Spirit of the North

Learning to love the community of ice fishing and shanty culture with Tami Lax.

Shanty culture is nothing new. It’s a winter pastime shrouded in secrets and superstition, and it visually qualifies as American folk art. Ice fishing and shanty culture are part of many northern Wisconsinites’ heritage. For many years—well, most of my life—I just didn’t get it. Why would anyone sit for hours on end in freezing temperatures just to catch fish?

I’m no stranger to fishing. My father’s taxidermy prize catches hung in my childhood home. His ice shanty has been parked at our cabin for as long as I can remember, just waiting for the ice to thicken so that it can be moved out onto Lake Noquebay. Not until a few years ago did this winter activity start to lure me in. This is one of many things in my life that have always been right in front of me but for some reason or another has taken me a lifetime to appreciate.

There is an art to ice fishing; this, my father has taught me. The lake with its varying depths and underwater topography is teaming with different species of fish: perch, bluegill, largemouth bass, smallmouth bass, northern pike, trout, walleye, and muskellunge. The trick is to know where they are. To know where they are, you must know the lake and the habitat the fish prefer. It’s not only the key to know what time of the day they are biting, but also what they are biting on.

This information has been gathered for years and recorded in a simple notebook hanging on a nail in my father’s fishing shanty: The first day out, conditions, thickness of ice, and what was caught and the amount and length of each fish. Each day of the season follows with the same information until the ice starts to recede and it’s time for the shanty to reclaim its spot on dry ground.

My father is what I would consider an old-school ice fisherman. There’s nothing fancy about his approach. Many of his fellow fishermen fish multiple lakes, racing from one to the next throughout the day using the latest technology to outsmart their catch. Some invest in electronic depth finders, sonar and handheld GPS, underwater fish cameras, specialty rods, reels, tip ups, tackle and accessories, and ATVs equipped with overhead lights for night fishing. My father is still using his original handmade 40+-year-old Beaver Dam Arctic Fisherman wooden tip ups. He stops for fresh minnows every morning. He then heads to his shanty to drill fresh holes, set the depth of his line using his florescent-orange $1.49 depth-finder weights, set his tip ups, and then shoot the breeze with fellow fisherman while always keeping an eye out for a flag to go up.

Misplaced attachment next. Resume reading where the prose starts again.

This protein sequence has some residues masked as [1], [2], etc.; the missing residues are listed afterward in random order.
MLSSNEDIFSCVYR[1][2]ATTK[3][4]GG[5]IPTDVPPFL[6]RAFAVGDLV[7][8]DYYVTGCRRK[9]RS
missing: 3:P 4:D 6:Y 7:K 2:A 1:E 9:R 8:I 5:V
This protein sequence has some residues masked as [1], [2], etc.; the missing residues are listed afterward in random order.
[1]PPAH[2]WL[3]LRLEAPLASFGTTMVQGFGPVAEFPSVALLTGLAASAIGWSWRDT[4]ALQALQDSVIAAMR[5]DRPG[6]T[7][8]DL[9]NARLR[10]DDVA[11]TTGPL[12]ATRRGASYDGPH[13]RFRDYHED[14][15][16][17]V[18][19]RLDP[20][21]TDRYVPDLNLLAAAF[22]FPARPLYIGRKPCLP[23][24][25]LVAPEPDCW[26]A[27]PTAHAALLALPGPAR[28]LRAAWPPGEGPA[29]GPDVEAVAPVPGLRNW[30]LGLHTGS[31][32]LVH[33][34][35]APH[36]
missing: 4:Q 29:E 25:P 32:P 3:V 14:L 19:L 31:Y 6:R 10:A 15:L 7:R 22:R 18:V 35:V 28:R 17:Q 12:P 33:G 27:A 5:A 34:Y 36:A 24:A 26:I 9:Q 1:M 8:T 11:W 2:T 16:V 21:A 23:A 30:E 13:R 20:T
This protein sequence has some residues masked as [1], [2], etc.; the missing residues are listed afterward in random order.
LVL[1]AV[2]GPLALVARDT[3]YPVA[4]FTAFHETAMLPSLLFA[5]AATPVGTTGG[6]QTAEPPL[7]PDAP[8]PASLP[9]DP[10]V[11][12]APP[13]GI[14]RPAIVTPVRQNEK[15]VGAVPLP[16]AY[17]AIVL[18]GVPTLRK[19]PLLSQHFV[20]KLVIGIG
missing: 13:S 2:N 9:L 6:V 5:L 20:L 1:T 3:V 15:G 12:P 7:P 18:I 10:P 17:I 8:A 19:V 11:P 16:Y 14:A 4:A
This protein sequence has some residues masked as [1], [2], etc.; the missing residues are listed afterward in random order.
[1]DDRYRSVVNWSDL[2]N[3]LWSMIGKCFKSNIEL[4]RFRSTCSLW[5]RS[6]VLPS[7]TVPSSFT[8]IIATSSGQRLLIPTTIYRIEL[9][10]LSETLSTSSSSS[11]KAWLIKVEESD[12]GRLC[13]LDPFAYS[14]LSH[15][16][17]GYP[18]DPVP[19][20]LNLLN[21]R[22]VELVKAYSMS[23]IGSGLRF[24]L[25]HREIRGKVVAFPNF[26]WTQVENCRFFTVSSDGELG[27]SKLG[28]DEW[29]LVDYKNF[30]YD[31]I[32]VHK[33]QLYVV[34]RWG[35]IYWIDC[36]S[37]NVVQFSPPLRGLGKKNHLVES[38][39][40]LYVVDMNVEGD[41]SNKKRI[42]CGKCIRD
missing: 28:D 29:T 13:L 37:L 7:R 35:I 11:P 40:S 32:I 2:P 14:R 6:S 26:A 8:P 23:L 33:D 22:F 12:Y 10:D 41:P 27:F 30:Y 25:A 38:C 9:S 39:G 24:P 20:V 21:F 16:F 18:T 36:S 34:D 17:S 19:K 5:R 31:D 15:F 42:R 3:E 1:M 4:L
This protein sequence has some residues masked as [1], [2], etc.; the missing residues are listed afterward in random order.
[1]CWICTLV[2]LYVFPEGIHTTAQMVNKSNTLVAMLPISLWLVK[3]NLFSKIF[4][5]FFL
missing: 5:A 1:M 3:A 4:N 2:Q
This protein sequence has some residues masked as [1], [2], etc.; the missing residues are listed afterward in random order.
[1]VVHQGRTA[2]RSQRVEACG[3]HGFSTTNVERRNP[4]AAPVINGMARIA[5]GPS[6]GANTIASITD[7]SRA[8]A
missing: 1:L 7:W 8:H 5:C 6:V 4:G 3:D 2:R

There is a bit of romance attached to this culture. There is the solitude of patiently waiting for your tip ups to trip that signals you have a bite. There is an undercurrent of constant socializing. The mornings, afternoons, and evenings are peppered with fellow fishermen checking in to see how one another are doing. Staying for a time to visit and to enjoy what I’ve come to think of as the official beverage on the lake, Bud Light. There are conversations of weather, the Packers, and all things fishing. People are grilling burgers to share with those fishing around them. Grandchildren shoveling snow off the ice to make a circle around their grandfather’s shanty so that they can spend the day ice skating. Only later to hear their grandfather halfheartedly complain that he didn’t have a bite all day due to the racket his grandchildren were making.

What I have observed during my re-introduction to this pastime is that it is not just about catching fish—it is more about the camaraderie of those who enjoy being part of this winter community on ice. It’s a legacy that is quietly being passed down from generation to generation. Ice fishing lures you to the outdoors even in the coldest of times. Friends and family all gathered in these tiny colorful ice shanties sharing stories and news of the day while always keeping an eye on their tip ups. I have fallen for shanty culture, so maybe it’s time I build my own and join this iconic fishing village on the ice.

When Tami Lax is not spending time at her two Madison restaurants, Harvest and The Old Fashioned, she can be found documenting her life through photography. Her passion for photography rivals her passion for cooking and her favorite subjects are family, food, and travel.